Definition of witchery in English:

witchery

noun

mass noun
  • 1The practice of magic.

    ‘warding off evil spirits and acts of witchery’
    • ‘A serpent has stung me in my very orchard, an incestuous, adulterate beast born of witchery!’
    • ‘This evidence of witchery is preposterous.’
    • ‘I don't necessarily have a green thumb, but with my interest in kitchen witchery, I try to keep some herbs and other small plants growing.’
    • ‘This was the foundation for many religions, and for witchery.’
    • ‘The slave mother is silenced and timid before women who embody the witchery of the kitchen, a culinary witchery that in terms of the text represents the power to nourish or kill, to lovingly embrace or smother.’
    • ‘If you're being troubled by witchery, maybe you can go stay with Rob.’
    • ‘The humiliation of beggary often produced resentments which, in turn, led to retaliation often in the form of pretended witchery: spreading white powder as threat to kill cattle or to make people ill.’
    • ‘Directed by Stephen Bradley, and starring his wife, comedian Deirdre O'Kane, the story is of student Nathan, played by David Leon, who dies and is brought back to life via voodoo witchery by his mum (O'Kane).’
    • ‘Moffatt said she was afraid of witchery but she believed some artists really were witches and wizards - Francis Bacon, for example.’
    • ‘It's just not possible unless by witchery to see into the future.’
    • ‘The poem recounts, with heavy tones and little irony, the kitschy mock-trial proceedings, in which an audience of tourists deems Bishop guilty of witchery.’
    • ‘The mothers had already exchanged new ways to use their witchery and little anecdotes about the past.’
    • ‘In my eyes this was grand witchery of the same proportions as the zombification chronicled in my comic books, or lightning, or popcorn making.’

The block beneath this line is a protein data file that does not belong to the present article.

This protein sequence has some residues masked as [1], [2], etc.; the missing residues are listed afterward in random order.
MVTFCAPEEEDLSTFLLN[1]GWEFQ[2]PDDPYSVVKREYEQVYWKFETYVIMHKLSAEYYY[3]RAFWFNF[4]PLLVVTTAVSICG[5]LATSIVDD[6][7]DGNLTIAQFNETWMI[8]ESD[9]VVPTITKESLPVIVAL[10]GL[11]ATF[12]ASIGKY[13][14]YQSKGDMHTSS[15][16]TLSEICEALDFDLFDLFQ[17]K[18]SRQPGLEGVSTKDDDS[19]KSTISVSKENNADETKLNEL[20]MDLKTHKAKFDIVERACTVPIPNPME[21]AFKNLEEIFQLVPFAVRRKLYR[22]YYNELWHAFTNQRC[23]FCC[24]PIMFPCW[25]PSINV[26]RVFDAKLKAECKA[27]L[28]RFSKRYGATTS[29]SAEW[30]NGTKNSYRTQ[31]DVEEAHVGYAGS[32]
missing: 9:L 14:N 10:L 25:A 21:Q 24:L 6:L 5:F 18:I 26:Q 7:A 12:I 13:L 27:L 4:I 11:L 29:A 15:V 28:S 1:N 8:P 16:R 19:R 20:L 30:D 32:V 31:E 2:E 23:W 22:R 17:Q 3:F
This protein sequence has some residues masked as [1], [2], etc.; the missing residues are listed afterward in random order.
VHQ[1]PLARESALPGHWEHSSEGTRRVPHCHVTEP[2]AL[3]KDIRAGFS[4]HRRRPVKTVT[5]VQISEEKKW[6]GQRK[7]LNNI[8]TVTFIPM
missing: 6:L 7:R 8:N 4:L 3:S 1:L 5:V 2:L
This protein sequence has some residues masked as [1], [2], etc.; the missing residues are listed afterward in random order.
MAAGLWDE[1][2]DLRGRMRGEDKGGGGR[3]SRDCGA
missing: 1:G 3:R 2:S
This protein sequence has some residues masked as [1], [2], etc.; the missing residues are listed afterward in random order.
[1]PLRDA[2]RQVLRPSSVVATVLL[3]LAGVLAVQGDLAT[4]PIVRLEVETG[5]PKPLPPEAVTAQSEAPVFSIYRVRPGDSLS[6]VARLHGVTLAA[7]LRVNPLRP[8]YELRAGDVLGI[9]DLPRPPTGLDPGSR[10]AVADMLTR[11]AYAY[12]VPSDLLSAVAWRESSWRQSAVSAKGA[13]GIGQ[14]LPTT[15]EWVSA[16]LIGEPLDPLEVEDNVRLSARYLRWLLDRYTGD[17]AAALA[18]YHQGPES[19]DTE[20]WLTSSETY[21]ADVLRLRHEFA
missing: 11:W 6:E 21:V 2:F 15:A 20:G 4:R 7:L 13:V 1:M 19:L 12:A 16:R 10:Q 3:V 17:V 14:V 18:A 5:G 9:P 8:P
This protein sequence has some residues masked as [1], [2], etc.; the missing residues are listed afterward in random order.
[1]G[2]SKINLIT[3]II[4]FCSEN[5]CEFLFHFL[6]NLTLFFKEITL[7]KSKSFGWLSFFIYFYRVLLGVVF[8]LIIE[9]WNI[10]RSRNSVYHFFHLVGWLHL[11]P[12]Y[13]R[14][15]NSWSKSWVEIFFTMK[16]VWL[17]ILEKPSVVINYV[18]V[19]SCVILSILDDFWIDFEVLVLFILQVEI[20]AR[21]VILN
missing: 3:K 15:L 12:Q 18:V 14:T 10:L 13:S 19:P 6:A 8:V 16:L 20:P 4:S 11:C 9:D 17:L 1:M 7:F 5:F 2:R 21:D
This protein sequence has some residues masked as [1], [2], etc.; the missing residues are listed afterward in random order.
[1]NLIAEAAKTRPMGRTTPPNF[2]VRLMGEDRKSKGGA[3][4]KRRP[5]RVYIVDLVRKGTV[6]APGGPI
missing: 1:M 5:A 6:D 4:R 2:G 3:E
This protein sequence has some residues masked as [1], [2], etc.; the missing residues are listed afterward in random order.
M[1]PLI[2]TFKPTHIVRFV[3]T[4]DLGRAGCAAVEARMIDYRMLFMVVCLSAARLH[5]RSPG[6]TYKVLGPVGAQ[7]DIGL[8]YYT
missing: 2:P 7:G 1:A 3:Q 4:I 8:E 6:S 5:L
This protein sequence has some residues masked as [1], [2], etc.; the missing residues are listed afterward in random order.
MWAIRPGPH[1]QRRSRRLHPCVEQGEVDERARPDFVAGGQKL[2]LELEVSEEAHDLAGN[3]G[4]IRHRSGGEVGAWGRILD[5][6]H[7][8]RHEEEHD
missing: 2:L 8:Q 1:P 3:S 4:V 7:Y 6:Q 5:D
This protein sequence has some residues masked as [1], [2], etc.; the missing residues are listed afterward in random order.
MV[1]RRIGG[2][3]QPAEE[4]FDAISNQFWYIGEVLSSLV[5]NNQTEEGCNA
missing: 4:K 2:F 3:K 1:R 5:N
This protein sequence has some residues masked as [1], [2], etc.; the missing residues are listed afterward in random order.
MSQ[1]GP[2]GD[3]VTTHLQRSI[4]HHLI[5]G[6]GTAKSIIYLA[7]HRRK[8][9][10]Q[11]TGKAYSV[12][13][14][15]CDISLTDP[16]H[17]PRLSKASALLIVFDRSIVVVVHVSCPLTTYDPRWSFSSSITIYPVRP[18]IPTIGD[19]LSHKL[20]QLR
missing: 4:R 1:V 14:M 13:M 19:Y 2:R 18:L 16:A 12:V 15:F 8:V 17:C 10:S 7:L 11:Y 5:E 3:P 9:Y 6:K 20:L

• ‘I was exiled from my village when I was sixteen under the charge of witchery.’
    • ‘Sure they use samples, vocoders and other electronic witchery as well, but they avoid the sometimes thin, stiff house experience by using guitars, bass and drums as key ingredients.’
    • ‘In witchery, the relationship between teacher and student is, to say the least, intimate.’
    • ‘‘With all the witchery of the South in her eyes,’ Bankhead delivered such a fine performance that ‘all indications point to a brilliant and rapid climb to a place in the theatrical sun.’’
    • ‘Could it have been some form of magic, or witchery?’
    • ‘It irritated their father to no end to hear his son praise the people of darkness and witchery.’
    • ‘It begins with an overview of witches and witchery.’
    sorcery, witchcraft, wizardry, necromancy, enchantment, spellworking, incantation, the supernatural, occultism, the occult, black magic, the black arts, devilry, divination, malediction, voodoo, hoodoo, sympathetic magic, white magic, witching
    View synonyms
    1. 1.1 Compelling power exercised by beauty, eloquence, or other attractive or fascinating qualities.
      • ‘She made sidelong glances of purest witchery at Wolf.’
      beauty, allure, attractiveness, elegance, chic, style
      View synonyms

Pronunciation

witchery

/ˈwɪtʃ(ə)ri/